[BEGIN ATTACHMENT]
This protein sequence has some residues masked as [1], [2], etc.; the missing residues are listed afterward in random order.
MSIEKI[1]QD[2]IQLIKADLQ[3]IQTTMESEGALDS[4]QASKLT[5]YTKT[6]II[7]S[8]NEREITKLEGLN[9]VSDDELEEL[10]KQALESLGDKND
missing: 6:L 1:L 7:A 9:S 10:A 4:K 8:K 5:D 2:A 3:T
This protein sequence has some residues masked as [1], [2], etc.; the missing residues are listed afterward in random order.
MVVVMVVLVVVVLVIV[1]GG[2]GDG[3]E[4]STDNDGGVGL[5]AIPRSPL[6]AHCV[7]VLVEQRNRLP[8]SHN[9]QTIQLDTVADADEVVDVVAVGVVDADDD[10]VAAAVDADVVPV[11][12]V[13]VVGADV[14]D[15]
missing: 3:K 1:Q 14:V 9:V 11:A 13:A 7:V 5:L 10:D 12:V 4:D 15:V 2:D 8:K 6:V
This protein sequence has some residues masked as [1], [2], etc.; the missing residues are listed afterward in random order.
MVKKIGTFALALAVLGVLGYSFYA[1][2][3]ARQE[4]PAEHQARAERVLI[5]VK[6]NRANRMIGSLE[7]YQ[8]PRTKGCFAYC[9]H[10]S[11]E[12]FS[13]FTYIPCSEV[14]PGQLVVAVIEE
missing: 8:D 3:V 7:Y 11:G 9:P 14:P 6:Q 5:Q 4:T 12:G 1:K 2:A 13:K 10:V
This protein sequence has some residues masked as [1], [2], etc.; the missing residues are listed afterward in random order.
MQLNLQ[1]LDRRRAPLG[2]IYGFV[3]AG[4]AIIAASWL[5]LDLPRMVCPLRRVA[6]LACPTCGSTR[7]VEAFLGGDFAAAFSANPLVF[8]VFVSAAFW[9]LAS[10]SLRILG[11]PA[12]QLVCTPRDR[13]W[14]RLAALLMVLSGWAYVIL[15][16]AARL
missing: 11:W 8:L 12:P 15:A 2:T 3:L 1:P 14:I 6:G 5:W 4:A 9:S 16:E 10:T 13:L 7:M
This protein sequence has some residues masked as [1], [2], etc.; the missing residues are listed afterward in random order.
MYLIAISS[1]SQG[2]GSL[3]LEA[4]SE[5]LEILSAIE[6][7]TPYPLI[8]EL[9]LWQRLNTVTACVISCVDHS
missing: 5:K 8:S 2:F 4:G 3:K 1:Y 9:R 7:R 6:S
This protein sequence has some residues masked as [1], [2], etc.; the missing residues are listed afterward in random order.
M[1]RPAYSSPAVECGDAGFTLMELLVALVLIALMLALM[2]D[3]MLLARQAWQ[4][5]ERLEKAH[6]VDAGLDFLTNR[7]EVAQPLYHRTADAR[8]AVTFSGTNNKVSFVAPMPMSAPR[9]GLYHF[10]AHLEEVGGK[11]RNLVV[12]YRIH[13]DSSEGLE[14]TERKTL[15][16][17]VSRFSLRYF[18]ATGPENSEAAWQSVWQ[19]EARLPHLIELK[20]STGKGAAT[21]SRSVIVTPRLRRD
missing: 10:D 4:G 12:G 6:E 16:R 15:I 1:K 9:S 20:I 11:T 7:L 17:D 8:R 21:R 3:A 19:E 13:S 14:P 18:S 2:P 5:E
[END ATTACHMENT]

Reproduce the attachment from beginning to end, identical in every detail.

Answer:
This protein sequence has some residues masked as [1], [2], etc.; the missing residues are listed afterward in random order.
MSIEKI[1]QD[2]IQLIKADLQ[3]IQTTMESEGALDS[4]QASKLT[5]YTKT[6]II[7]S[8]NEREITKLEGLN[9]VSDDELEEL[10]KQALESLGDKND
missing: 6:L 1:L 7:A 9:S 10:A 4:K 8:K 5:D 2:A 3:T
This protein sequence has some residues masked as [1], [2], etc.; the missing residues are listed afterward in random order.
MVVVMVVLVVVVLVIV[1]GG[2]GDG[3]E[4]STDNDGGVGL[5]AIPRSPL[6]AHCV[7]VLVEQRNRLP[8]SHN[9]QTIQLDTVADADEVVDVVAVGVVDADDD[10]VAAAVDADVVPV[11][12]V[13]VVGADV[14]D[15]
missing: 3:K 1:Q 14:V 9:V 11:A 13:A 7:V 5:L 10:D 12:V 4:D 15:V 2:D 8:K 6:V
This protein sequence has some residues masked as [1], [2], etc.; the missing residues are listed afterward in random order.
MVKKIGTFALALAVLGVLGYSFYA[1][2][3]ARQE[4]PAEHQARAERVLI[5]VK[6]NRANRMIGSLE[7]YQ[8]PRTKGCFAYC[9]H[10]S[11]E[12]FS[13]FTYIPCSEV[14]PGQLVVAVIEE
missing: 8:D 3:V 7:Y 11:G 9:P 14:P 6:Q 5:Q 4:T 12:G 1:K 2:A 13:K 10:V
This protein sequence has some residues masked as [1], [2], etc.; the missing residues are listed afterward in random order.
MQLNLQ[1]LDRRRAPLG[2]IYGFV[3]AG[4]AIIAASWL[5]LDLPRMVCPLRRVA[6]LACPTCGSTR[7]VEAFLGGDFAAAFSANPLVF[8]VFVSAAFW[9]LAS[10]SLRILG[11]PA[12]QLVCTPRDR[13]W[14]RLAALLMVLSGWAYVIL[15][16]AARL
missing: 11:W 8:L 12:P 15:A 2:T 3:L 1:P 14:I 6:G 5:W 4:A 9:S 16:E 10:T 13:L 7:M
This protein sequence has some residues masked as [1], [2], etc.; the missing residues are listed afterward in random order.
MYLIAISS[1]SQG[2]GSL[3]LEA[4]SE[5]LEILSAIE[6][7]TPYPLI[8]EL[9]LWQRLNTVTACVISCVDHS
missing: 5:K 8:S 2:F 4:G 3:K 1:Y 9:R 7:R 6:S
This protein sequence has some residues masked as [1], [2], etc.; the missing residues are listed afterward in random order.
M[1]RPAYSSPAVECGDAGFTLMELLVALVLIALMLALM[2]D[3]MLLARQAWQ[4][5]ERLEKAH[6]VDAGLDFLTNR[7]EVAQPLYHRTADAR[8]AVTFSGTNNKVSFVAPMPMSAPR[9]GLYHF[10]AHLEEVGGK[11]RNLVV[12]YRIH[13]DSSEGLE[14]TERKTL[15][16][17]VSRFSLRYF[18]ATGPENSEAAWQSVWQ[19]EARLPHLIELK[20]STGKGAAT[21]SRSVIVTPRLRRD
missing: 10:D 4:G 12:G 6:E 16:R 15:I 1:K 9:S 20:I 11:T 7:L 17:D 8:R 21:R 3:A 19:E 13:S 14:P 18:S 2:P 5:E